Money and spirituality – let's be responsible about it

I asked people what I should focus on when talking about money and spirituality on twitter. They greeted me with words that I consider new age plattitudes. Sorry people. Instead I’m getting back to basics, or trying to. This is sociology / economy 101.

Money is the basis for our economy. It is money that makes it possible for me to be a webdesigner yet eat bread every morning (and lunch). Money makes it possible (in combination with the miracle of the internet) for me to write this today and put dollars from Paypal into my debit account tomorrow. Which will buy me bread and olive oil the next day.

Money puts a value on stuff. Diamonds are worth so many meals (a lot of them). This value is obviously not an ethical or spiritual value. It is clear that if you are starving, diamonds aren’t what you want. You want bread. Or you want money to buy bread. But when there is no bread to be bought, money will not solve your problem.

Money is just a piece of paper, or a number in a machine, that we use to buy stuff with. If the stuff isn’t there, the money won’t help one bit.

I do not think the value of a person is determined by their bank accounts. Like energy, money does not come with a quality stamp. Energy can be used for good or for ill – so can money. Some rich people support charities they believe in. Other rich people just buy the latest car. Some invest in renewable resources, others invest in guns.

There is a difference.

The advantage of being poor is the advantage of not having to make such decisions. I’m sure that doesn’t console many people. After all: if you don’t have enough money to buy that bread the next day, that is enough to worry about.

The problem today is that poverty is no longer, in the West, about not having bread on the table. The problem is that a lot of people are heavily in debt. There is no longer a connect between: I have this much money and the conclusion: I can only spend this much money.

For me the basis of spirituality is not being selfish. Or more positively put: Being spiritual means taking responsibility to contribute to a better, more understanding, healthier world. Buying the latest flat screen TV is not necessary for that, unless you are planning to host the neighborhood movie theater. Buying it on credit is no better than stealing. Of course the terms of that steal are such that it only makes the bank richer, but that’s just another reason to not buy that TV. (I don’t own one BTW – I watch the news on my mobile phone).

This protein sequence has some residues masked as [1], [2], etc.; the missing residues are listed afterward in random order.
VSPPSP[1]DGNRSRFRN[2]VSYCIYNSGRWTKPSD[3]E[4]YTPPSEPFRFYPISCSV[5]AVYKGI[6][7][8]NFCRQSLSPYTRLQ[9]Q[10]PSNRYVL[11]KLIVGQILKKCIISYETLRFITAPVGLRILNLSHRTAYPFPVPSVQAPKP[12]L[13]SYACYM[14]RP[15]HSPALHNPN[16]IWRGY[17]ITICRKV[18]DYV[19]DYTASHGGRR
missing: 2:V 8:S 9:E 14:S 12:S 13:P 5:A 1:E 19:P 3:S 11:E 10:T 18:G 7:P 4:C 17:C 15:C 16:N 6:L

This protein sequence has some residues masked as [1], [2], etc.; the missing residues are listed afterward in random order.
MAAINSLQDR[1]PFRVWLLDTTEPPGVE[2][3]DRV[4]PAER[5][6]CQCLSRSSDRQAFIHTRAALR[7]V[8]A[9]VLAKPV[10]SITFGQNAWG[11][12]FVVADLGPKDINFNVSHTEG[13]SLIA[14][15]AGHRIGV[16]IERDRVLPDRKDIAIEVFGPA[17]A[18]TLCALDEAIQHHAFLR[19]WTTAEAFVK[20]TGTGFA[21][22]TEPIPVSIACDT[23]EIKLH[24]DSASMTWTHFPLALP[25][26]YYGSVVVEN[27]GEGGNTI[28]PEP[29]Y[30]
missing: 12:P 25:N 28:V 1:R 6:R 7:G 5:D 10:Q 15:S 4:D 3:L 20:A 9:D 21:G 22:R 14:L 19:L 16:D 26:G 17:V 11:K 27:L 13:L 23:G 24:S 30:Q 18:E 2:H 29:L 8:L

Poverty used to be a spiritual ideal. That meant: not owning anything. It didn’t mean, not owning anything because really the bank owns it.

Being spiritually responsible about money means, in my book, making sure you don’t have unresponsible debt. Having a mortgage you can pay off every month is responsible debt. Buying that flat screen tv with a creditcard instead of paying up front is not. I’m conservative that way.

3 thoughts on “Money and spirituality – let's be responsible about it”

  1. Agree – money is just another form of energy – if we do the right things physically – eat good food, exercise and so on, physical energy naturally flows to us. There is not stopping it. Our purpose then becomes to apply the energy fruitfully. Methinks the same goes for money – if we do the right things, in the right way, money cannot but flow to us. After that, we only have to decide how to use this energy :)!

  2. It’s kind of ironic to me how, of the four elements, money is associated with the element of earth–and these days, there is, as you phrased it, a “disconnect” between money and the material world. On one hand, the value of money is in constant flux, and I don’t think it can be said that the value of money is inherently connected to anything material. Instead, there is increasing abstraction when it comes to money and banking practices, with so much emphasis on credit, or in other words, on what we don’t have. Some people make their entire livings simply manipulating these abstractions (often to the detriment of others, though those others did make their own decisions), with no work of any materially valuable nature being done, whatsoever–no bread being baked, so to speak. And as you also touched on, nowadays, a lot of our money is represented by numbers flying through cyberspace–we’re beginning to move away from even pretending it’s inherently valuable by giving it a physical form.

    Diamonds are valuable because they are rare and we cannot just print them up (or pretend they exist) at will. Money does make a lot possible, including the diversity of vocation that you’ve alluded to, so my intent here is not to beat up on the concept and say we should go back to a barter economy of some kind; but the economic disasters ongoing in the world are showing us that there are limits to how far from material reality we can carry our economies before harsh consequences emerge. They are lessons, and I hope that collectively, we are able to show that we have learned them.

  3. Wow!!! a vivid idea of being an spiritual individual rather than a money-centred human. it is perfectly a better idea!

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